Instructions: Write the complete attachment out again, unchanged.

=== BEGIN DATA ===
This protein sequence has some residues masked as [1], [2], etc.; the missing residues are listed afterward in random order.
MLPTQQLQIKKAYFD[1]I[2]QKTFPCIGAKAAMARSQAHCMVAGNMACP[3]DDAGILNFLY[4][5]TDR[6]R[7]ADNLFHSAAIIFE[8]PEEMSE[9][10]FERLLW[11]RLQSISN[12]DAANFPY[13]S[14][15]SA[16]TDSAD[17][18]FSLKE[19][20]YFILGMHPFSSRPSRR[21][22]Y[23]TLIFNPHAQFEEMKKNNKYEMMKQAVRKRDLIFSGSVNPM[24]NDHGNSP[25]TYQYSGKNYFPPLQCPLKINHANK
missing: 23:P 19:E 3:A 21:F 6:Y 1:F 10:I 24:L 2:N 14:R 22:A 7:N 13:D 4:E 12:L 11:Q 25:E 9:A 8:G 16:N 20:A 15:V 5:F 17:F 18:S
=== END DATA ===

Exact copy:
This protein sequence has some residues masked as [1], [2], etc.; the missing residues are listed afterward in random order.
MLPTQQLQIKKAYFD[1]I[2]QKTFPCIGAKAAMARSQAHCMVAGNMACP[3]DDAGILNFLY[4][5]TDR[6]R[7]ADNLFHSAAIIFE[8]PEEMSE[9][10]FERLLW[11]RLQSISN[12]DAANFPY[13]S[14][15]SA[16]TDSAD[17][18]FSLKE[19][20]YFILGMHPFSSRPSRR[21][22]Y[23]TLIFNPHAQFEEMKKNNKYEMMKQAVRKRDLIFSGSVNPM[24]NDHGNSP[25]TYQYSGKNYFPPLQCPLKINHANK
missing: 23:P 19:E 3:A 21:F 6:Y 1:F 10:I 24:L 2:N 14:R 22:A 7:N 13:D 4:E 12:L 11:Q 25:E 9:A 8:G 16:N 20:A 15:V 5:F 17:F 18:S